The FA has begun a review into its Gameplan for Growth strategy, launched in 2017 to boost participation in women’s football.
The governing body for football in England says the strategy for women's and girls' football pledged to double the participation and fanbase in the game as well as seeking to create a high-performance system and talent pipeline for England teams.
After four seasons, and with the strategy now concluding, The FA has looked at its journey to double participation, and has detailed its success in growing from having 6,000 affiliated teams to over 12,500 affiliated teams, the creation of new mini-soccer groups, and the growth in adult recreational groups across the country by 2020.
Louise Gear, Head of Women's Football Development, The FA - who joined the organisation in November 2017 with the remit of doubling women’s and girls’ participation by 2020, said in a blog post on the organisation’s website: “Change had to be sustainable, breaking down barriers to encourage new women and girls to play football, whilst retaining and valuing the thousands of existing participants. The plan we built was based around four pillars – places, programmes, people and profile.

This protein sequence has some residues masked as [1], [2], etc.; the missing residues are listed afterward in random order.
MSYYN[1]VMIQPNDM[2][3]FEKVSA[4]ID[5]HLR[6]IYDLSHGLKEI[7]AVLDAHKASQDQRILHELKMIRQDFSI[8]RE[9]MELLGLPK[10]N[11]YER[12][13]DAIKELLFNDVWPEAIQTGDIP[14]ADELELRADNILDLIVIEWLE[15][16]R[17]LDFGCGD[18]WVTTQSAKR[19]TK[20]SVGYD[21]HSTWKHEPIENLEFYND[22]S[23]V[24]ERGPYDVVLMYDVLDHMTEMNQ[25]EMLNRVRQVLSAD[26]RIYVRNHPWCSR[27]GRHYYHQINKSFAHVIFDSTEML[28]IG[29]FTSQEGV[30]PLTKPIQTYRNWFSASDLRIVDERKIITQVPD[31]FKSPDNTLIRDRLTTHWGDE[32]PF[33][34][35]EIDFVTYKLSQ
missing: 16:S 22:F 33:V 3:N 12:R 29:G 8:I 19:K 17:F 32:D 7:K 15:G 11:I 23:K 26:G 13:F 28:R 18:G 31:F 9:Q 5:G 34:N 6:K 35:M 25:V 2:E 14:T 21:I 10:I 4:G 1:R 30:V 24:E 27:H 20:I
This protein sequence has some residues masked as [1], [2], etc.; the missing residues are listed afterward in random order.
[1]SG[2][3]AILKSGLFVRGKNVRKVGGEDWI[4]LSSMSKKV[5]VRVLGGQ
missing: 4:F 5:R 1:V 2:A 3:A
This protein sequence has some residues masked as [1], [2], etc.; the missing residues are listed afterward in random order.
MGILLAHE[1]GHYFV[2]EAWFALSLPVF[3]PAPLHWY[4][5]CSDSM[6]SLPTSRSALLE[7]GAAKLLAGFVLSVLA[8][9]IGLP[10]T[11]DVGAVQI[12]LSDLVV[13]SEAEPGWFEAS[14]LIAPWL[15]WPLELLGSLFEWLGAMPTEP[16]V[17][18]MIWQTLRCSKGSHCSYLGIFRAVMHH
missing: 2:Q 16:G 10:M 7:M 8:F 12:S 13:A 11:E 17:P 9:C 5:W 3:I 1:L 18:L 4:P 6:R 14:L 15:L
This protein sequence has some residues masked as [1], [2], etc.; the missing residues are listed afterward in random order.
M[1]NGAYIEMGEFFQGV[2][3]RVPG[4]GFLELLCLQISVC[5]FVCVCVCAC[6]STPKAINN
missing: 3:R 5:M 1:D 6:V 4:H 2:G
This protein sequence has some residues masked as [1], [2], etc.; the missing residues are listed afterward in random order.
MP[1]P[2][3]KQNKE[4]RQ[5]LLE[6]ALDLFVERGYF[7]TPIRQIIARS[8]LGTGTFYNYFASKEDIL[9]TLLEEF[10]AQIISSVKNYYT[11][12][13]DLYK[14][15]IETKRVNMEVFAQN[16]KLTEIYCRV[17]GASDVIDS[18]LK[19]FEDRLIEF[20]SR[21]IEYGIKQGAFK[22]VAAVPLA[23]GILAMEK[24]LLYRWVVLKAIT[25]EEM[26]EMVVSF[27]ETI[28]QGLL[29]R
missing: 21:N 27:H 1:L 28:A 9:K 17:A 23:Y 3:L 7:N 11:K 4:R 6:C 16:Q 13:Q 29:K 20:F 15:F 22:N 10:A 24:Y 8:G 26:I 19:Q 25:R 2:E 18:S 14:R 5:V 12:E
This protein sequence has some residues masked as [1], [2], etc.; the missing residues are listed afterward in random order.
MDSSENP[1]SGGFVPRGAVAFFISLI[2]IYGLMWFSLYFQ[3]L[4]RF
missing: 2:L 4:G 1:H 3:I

“If more women and girls are playing the game, then they need places to play. Easy to say but much harder to execute and providing more places to experience football has been our top priority.
“We've worked to encourage the ‘see it, play it’ mantra across all age groups and formats of the game. This was best demonstrated during the Lionesses’ run to the FIFA Women’s World Cup semi-finals, where women of all ages and abilities were inspired to follow in our Lionesses’ footsteps and get outside and play.
“Attention now turns to the future, and we’ll be increasing our influence in schools, colleges and universities with national partners, Youth Sport Trust, Association of Colleges and BUCS. More details will be in the newly formed women’s football strategy, which will be launched at the start of the season.”